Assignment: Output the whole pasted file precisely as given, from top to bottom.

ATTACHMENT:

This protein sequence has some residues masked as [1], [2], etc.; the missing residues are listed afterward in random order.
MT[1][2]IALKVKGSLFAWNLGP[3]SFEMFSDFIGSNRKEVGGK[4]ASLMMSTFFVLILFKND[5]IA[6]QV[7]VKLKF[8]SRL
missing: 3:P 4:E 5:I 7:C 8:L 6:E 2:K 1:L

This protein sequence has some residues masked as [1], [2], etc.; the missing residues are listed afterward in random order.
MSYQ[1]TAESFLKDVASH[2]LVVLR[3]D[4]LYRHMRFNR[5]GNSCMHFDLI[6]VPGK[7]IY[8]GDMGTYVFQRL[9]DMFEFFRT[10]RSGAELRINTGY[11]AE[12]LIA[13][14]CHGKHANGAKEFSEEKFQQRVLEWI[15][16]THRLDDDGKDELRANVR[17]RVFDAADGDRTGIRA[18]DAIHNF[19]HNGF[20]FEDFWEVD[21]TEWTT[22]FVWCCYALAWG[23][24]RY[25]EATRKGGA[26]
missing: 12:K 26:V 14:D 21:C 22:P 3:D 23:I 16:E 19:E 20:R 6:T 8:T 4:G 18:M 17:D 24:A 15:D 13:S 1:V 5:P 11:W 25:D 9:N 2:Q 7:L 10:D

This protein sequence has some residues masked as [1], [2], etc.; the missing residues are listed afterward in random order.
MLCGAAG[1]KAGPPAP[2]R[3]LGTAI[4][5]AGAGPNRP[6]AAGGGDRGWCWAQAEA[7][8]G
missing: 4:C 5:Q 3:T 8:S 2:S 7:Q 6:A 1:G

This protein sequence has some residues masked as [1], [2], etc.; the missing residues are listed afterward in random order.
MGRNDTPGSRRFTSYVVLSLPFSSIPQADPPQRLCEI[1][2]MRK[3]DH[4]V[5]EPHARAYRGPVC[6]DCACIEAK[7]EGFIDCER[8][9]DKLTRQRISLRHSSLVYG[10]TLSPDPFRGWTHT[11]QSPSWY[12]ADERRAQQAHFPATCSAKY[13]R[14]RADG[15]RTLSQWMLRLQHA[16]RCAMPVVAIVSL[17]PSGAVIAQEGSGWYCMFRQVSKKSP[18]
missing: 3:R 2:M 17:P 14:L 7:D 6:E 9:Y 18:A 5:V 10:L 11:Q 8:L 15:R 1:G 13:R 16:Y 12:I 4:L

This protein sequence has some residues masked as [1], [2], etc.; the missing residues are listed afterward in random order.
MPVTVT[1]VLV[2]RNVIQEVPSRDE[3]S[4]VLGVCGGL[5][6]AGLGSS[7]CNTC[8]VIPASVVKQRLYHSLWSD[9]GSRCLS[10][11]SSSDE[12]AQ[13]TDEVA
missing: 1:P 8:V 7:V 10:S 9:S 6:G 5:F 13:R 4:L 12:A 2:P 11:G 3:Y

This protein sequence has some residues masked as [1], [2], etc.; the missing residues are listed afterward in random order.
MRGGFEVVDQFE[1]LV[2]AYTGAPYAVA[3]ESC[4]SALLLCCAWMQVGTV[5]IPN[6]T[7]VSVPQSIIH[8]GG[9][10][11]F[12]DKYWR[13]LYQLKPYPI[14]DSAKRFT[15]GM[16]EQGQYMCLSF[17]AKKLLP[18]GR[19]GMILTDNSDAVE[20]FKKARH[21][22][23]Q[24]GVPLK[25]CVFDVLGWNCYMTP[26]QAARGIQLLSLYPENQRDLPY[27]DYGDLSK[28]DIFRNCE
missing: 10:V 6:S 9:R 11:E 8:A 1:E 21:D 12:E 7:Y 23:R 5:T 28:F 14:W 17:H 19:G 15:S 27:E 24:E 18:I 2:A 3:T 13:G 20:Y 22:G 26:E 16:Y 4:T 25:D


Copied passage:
This protein sequence has some residues masked as [1], [2], etc.; the missing residues are listed afterward in random order.
MT[1][2]IALKVKGSLFAWNLGP[3]SFEMFSDFIGSNRKEVGGK[4]ASLMMSTFFVLILFKND[5]IA[6]QV[7]VKLKF[8]SRL
missing: 3:P 4:E 5:I 7:C 8:L 6:E 2:K 1:L

This protein sequence has some residues masked as [1], [2], etc.; the missing residues are listed afterward in random order.
MSYQ[1]TAESFLKDVASH[2]LVVLR[3]D[4]LYRHMRFNR[5]GNSCMHFDLI[6]VPGK[7]IY[8]GDMGTYVFQRL[9]DMFEFFRT[10]RSGAELRINTGY[11]AE[12]LIA[13][14]CHGKHANGAKEFSEEKFQQRVLEWI[15][16]THRLDDDGKDELRANVR[17]RVFDAADGDRTGIRA[18]DAIHNF[19]HNGF[20]FEDFWEVD[21]TEWTT[22]FVWCCYALAWG[23][24]RY[25]EATRKGGA[26]
missing: 12:K 26:V 14:D 21:C 22:P 3:D 23:I 16:E 19:E 20:R 6:T 8:T 4:G 18:M 17:D 24:A 15:D 13:S 1:V 5:P 11:W 25:D 9:N 2:Q 7:L 10:D

This protein sequence has some residues masked as [1], [2], etc.; the missing residues are listed afterward in random order.
MLCGAAG[1]KAGPPAP[2]R[3]LGTAI[4][5]AGAGPNRP[6]AAGGGDRGWCWAQAEA[7][8]G
missing: 4:C 5:Q 3:T 8:S 2:S 7:Q 6:A 1:G

This protein sequence has some residues masked as [1], [2], etc.; the missing residues are listed afterward in random order.
MGRNDTPGSRRFTSYVVLSLPFSSIPQADPPQRLCEI[1][2]MRK[3]DH[4]V[5]EPHARAYRGPVC[6]DCACIEAK[7]EGFIDCER[8][9]DKLTRQRISLRHSSLVYG[10]TLSPDPFRGWTHT[11]QSPSWY[12]ADERRAQQAHFPATCSAKY[13]R[14]RADG[15]RTLSQWMLRLQHA[16]RCAMPVVAIVSL[17]PSGAVIAQEGSGWYCMFRQVSKKSP[18]
missing: 3:R 2:M 17:P 14:L 7:D 6:E 9:Y 18:A 5:V 10:L 11:Q 8:L 15:R 1:G 13:R 16:Y 12:I 4:L

This protein sequence has some residues masked as [1], [2], etc.; the missing residues are listed afterward in random order.
MPVTVT[1]VLV[2]RNVIQEVPSRDE[3]S[4]VLGVCGGL[5][6]AGLGSS[7]CNTC[8]VIPASVVKQRLYHSLWSD[9]GSRCLS[10][11]SSSDE[12]AQ[13]TDEVA
missing: 1:P 8:V 7:V 10:S 9:S 6:G 5:F 13:R 4:L 12:A 2:P 11:G 3:Y

This protein sequence has some residues masked as [1], [2], etc.; the missing residues are listed afterward in random order.
MRGGFEVVDQFE[1]LV[2]AYTGAPYAVA[3]ESC[4]SALLLCCAWMQVGTV[5]IPN[6]T[7]VSVPQSIIH[8]GG[9][10][11]F[12]DKYWR[13]LYQLKPYPI[14]DSAKRFT[15]GM[16]EQGQYMCLSF[17]AKKLLP[18]GR[19]GMILTDNSDAVE[20]FKKARH[21][22][23]Q[24]GVPLK[25]CVFDVLGWNCYMTP[26]QAARGIQLLSLYPENQRDLPY[27]DYGDLSK[28]DIFRNCE
missing: 10:V 6:S 9:R 11:E 8:A 1:E 21:D 12:E 7:Y 23:R 5:T 28:F 14:W 17:H 19:G 15:S 27:E 24:E 18:I 2:A 3:T 13:G 20:Y 22:G 26:E 16:Y 4:T 25:D